Te Kete Ipurangi Navigation:

Te Kete Ipurangi

Te Kete Ipurangi user options:

Senior Secondary navigation


You are here:

Developing the key competencies in psychology

Psychology focuses on understanding what is of importance in human behaviour.

Psychology supports development of the key competencies through learning activities that engage, encourage, challenge, and motivate students. Teacher actions foster student inquiry, discussion, understanding, active participation, and reflection.


Psychology challenges students to think critically. It engages students in problem solving, creating knowledge, reflecting on their own learning, drawing on personal knowledge and intuitions, asking questions, and challenging the basis of assumptions and perceptions. Psychology extends students’ thinking by connecting them with a strong body of research.

Using language, symbols, and texts

Psychological research methodologies are based on the effective use of language and other symbolic systems. Psychology emphasises the close reading and understanding of texts. It examines the ways in which we obtain the skills we need to undertake learning processes such as reading and speaking.

Managing self

Psychology builds confidence through building knowledge and understanding of human behaviour. Psychology encourages self-examination and intellectual examination of given or accepted mores.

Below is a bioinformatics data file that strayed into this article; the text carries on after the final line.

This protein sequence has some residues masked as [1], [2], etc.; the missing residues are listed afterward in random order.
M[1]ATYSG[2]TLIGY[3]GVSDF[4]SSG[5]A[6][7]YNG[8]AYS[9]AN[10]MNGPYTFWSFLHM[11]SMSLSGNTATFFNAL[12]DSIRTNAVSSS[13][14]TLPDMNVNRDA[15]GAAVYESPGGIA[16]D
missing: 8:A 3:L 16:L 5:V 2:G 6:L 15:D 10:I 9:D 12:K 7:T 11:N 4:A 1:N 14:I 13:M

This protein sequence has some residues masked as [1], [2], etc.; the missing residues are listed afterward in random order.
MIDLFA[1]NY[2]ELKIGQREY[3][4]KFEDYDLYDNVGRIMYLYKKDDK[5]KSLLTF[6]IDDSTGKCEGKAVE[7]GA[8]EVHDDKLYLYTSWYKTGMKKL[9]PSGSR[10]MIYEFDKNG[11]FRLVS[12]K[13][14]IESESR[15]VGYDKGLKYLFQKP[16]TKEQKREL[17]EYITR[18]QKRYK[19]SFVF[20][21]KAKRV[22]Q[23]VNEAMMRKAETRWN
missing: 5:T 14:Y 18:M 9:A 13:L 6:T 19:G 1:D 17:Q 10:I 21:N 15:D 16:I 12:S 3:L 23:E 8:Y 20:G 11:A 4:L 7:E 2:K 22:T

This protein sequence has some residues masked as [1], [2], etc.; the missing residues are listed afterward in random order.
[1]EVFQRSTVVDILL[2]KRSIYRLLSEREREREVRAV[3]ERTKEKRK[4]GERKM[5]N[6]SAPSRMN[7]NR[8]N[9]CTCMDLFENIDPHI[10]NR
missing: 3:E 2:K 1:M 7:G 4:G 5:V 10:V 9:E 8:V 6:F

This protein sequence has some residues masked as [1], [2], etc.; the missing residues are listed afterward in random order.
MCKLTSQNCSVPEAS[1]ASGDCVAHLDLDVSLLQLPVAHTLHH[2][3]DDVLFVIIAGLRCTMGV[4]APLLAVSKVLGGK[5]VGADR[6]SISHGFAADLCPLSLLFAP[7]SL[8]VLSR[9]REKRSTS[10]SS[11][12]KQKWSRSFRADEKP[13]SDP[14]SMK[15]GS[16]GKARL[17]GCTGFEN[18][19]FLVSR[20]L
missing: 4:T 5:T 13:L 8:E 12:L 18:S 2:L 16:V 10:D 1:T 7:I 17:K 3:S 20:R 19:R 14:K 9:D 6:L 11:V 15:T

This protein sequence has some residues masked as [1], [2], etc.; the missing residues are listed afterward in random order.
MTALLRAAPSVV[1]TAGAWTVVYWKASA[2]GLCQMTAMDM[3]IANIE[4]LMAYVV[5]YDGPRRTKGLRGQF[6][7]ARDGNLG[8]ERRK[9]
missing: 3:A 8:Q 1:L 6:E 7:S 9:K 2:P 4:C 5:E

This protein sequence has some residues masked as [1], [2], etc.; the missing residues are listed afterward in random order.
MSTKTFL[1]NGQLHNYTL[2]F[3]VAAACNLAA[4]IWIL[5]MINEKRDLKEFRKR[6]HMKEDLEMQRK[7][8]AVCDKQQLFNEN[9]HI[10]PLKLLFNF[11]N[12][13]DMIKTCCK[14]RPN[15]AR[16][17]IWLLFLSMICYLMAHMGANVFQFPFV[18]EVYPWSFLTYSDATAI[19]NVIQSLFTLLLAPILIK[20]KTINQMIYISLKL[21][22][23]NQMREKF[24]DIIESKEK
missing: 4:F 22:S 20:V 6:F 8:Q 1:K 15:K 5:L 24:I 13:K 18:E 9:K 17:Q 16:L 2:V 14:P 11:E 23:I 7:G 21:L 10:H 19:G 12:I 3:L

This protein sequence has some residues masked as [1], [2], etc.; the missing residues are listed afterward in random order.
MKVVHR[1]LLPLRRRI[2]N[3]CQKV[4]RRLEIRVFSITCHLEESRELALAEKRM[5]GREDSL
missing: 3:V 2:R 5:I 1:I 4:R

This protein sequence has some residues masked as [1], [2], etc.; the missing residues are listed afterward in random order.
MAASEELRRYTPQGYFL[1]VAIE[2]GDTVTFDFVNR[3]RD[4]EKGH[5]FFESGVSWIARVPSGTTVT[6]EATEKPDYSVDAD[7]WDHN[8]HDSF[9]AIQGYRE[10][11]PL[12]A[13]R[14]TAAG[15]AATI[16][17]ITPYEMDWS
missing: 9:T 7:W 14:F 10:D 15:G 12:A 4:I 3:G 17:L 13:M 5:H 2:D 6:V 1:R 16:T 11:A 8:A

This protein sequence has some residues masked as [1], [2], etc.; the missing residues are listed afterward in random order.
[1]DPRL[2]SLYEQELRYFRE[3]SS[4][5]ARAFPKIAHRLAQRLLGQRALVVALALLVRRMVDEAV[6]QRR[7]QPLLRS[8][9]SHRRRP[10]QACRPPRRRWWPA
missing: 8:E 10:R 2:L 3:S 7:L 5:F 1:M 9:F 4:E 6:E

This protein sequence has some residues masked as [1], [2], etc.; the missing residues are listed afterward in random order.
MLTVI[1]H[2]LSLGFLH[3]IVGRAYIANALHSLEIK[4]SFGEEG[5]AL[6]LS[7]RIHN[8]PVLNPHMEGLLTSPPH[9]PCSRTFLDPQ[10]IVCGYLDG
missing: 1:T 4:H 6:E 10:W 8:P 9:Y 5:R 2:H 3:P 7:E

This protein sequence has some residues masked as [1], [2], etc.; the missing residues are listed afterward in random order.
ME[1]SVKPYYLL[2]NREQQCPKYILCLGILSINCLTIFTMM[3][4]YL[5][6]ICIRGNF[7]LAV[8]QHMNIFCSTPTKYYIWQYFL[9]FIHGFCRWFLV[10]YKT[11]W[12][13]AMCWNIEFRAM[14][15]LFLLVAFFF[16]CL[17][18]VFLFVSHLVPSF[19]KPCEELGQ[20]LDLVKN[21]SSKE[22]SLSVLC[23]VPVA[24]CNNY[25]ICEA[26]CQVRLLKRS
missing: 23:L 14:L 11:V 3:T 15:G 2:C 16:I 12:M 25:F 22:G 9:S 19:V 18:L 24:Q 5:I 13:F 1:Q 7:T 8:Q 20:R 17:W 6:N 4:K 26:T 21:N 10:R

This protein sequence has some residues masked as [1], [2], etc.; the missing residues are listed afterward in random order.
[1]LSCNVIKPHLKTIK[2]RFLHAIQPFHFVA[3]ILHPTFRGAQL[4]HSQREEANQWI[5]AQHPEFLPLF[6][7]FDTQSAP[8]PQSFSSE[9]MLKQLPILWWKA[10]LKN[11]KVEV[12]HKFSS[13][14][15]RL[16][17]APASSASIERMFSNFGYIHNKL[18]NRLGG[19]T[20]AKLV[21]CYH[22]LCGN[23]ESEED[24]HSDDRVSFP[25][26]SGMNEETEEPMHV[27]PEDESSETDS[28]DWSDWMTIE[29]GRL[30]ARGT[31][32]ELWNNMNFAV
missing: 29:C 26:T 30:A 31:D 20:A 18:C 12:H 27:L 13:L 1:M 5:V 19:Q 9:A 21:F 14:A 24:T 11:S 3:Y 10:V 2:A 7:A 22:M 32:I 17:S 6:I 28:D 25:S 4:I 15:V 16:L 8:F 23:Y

Relating to others

Much of psychology relies on understanding others and their behaviours. Collaboration requires and encourages active listening to the views of others, while recognising and respecting different points of view.

Students and teachers of psychology aim for open and clear communication conducted in a non-threatening manner.

Psychology encourages innovative and creative thinking through working effectively with others.

Participating and contributing

The study of psychology requires participating in and contributing to inquiry.

Exploring the ‘big questions’ through on-going inquiry creates further motivation to participate and contribute in the classroom and in the wider community.

Professional psychologists and health workers in the community are invited to share their experiences with students.

Universities are at times willing to involve secondary school students in their research, allowing them to experience the research process first-hand.

Last updated November 15, 2017